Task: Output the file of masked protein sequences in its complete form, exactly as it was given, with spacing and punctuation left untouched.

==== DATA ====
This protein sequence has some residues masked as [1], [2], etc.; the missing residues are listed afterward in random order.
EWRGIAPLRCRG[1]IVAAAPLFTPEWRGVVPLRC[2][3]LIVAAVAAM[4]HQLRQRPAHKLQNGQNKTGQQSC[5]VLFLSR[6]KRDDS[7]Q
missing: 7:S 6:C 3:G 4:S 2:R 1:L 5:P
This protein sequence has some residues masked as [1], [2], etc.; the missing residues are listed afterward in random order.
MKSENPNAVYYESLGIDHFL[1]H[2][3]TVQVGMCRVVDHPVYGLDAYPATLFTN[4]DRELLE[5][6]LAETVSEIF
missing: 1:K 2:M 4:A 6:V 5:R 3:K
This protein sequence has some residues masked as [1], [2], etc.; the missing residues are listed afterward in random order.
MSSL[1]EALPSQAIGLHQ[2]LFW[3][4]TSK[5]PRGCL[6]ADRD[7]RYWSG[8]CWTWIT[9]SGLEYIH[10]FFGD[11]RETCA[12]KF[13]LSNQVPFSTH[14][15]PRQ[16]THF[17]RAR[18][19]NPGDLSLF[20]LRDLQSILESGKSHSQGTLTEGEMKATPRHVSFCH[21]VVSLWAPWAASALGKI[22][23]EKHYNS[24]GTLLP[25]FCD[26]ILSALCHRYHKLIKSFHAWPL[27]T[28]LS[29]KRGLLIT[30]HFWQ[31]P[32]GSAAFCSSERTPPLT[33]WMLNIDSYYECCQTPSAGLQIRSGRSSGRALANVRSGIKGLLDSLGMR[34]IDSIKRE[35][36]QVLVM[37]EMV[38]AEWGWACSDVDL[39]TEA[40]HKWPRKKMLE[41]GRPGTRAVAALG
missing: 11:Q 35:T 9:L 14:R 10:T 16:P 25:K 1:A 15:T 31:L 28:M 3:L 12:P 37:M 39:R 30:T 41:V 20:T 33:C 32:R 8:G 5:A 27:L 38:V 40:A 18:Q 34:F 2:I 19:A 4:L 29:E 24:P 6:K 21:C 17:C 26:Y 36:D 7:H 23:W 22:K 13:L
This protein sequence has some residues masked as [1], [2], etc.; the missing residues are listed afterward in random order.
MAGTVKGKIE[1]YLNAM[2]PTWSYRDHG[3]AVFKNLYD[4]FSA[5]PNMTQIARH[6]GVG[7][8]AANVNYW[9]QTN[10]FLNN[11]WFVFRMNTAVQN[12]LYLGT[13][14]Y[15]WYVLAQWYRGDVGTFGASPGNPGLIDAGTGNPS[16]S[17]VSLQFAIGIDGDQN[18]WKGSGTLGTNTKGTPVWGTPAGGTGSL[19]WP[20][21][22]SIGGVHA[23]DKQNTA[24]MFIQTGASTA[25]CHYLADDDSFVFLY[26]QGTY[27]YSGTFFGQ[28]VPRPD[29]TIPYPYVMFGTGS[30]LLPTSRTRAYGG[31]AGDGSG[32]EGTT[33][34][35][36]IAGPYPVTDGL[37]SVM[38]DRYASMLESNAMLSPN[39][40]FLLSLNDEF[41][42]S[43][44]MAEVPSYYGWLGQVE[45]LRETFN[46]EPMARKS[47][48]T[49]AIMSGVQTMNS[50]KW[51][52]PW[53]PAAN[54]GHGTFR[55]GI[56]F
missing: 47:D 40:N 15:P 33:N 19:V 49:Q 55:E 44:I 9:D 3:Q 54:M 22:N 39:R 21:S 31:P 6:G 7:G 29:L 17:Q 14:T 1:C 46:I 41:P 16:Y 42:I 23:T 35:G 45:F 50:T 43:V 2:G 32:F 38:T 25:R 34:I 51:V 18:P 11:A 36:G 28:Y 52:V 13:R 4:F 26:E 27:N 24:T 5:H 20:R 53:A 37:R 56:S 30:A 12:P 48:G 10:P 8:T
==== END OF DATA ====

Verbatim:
This protein sequence has some residues masked as [1], [2], etc.; the missing residues are listed afterward in random order.
EWRGIAPLRCRG[1]IVAAAPLFTPEWRGVVPLRC[2][3]LIVAAVAAM[4]HQLRQRPAHKLQNGQNKTGQQSC[5]VLFLSR[6]KRDDS[7]Q
missing: 7:S 6:C 3:G 4:S 2:R 1:L 5:P
This protein sequence has some residues masked as [1], [2], etc.; the missing residues are listed afterward in random order.
MKSENPNAVYYESLGIDHFL[1]H[2][3]TVQVGMCRVVDHPVYGLDAYPATLFTN[4]DRELLE[5][6]LAETVSEIF
missing: 1:K 2:M 4:A 6:V 5:R 3:K
This protein sequence has some residues masked as [1], [2], etc.; the missing residues are listed afterward in random order.
MSSL[1]EALPSQAIGLHQ[2]LFW[3][4]TSK[5]PRGCL[6]ADRD[7]RYWSG[8]CWTWIT[9]SGLEYIH[10]FFGD[11]RETCA[12]KF[13]LSNQVPFSTH[14][15]PRQ[16]THF[17]RAR[18][19]NPGDLSLF[20]LRDLQSILESGKSHSQGTLTEGEMKATPRHVSFCH[21]VVSLWAPWAASALGKI[22][23]EKHYNS[24]GTLLP[25]FCD[26]ILSALCHRYHKLIKSFHAWPL[27]T[28]LS[29]KRGLLIT[30]HFWQ[31]P[32]GSAAFCSSERTPPLT[33]WMLNIDSYYECCQTPSAGLQIRSGRSSGRALANVRSGIKGLLDSLGMR[34]IDSIKRE[35][36]QVLVM[37]EMV[38]AEWGWACSDVDL[39]TEA[40]HKWPRKKMLE[41]GRPGTRAVAALG
missing: 11:Q 35:T 9:L 14:R 10:T 16:P 25:K 1:A 15:T 31:L 28:M 3:L 12:P 37:M 39:R 30:T 41:V 20:T 33:C 32:R 8:G 5:A 27:L 38:V 40:A 18:Q 34:F 2:I 19:A 4:L 29:E 24:P 6:K 21:C 17:C 26:Y 36:D 7:H 23:W 22:K 13:L
This protein sequence has some residues masked as [1], [2], etc.; the missing residues are listed afterward in random order.
MAGTVKGKIE[1]YLNAM[2]PTWSYRDHG[3]AVFKNLYD[4]FSA[5]PNMTQIARH[6]GVG[7][8]AANVNYW[9]QTN[10]FLNN[11]WFVFRMNTAVQN[12]LYLGT[13][14]Y[15]WYVLAQWYRGDVGTFGASPGNPGLIDAGTGNPS[16]S[17]VSLQFAIGIDGDQN[18]WKGSGTLGTNTKGTPVWGTPAGGTGSL[19]WP[20][21][22]SIGGVHA[23]DKQNTA[24]MFIQTGASTA[25]CHYLADDDSFVFLY[26]QGTY[27]YSGTFFGQ[28]VPRPD[29]TIPYPYVMFGTGS[30]LLPTSRTRAYGG[31]AGDGSG[32]EGTT[33][34][35][36]IAGPYPVTDGL[37]SVM[38]DRYASMLESNAMLSPN[39][40]FLLSLNDEF[41][42]S[43][44]MAEVPSYYGWLGQVE[45]LRETFN[46]EPMARKS[47][48]T[49]AIMSGVQTMNS[50]KW[51][52]PW[53]PAAN[54]GHGTFR[55]GI[56]F
missing: 47:D 40:N 15:P 33:N 19:V 49:Q 55:E 44:I 9:D 3:Q 54:M 22:N 39:R 21:S 31:P 6:G 7:G 29:L 17:Q 14:T 1:C 46:I 41:P 16:Y 42:I 23:T 35:G 45:F 50:T 43:V 2:G 32:F 38:T 25:R 34:I 51:V 18:P 11:A 36:G 28:Y 52:V 13:R 4:F 26:E 27:N 24:T 5:H 20:R 53:A 37:R 56:S 30:A 12:P 48:G 10:P 8:T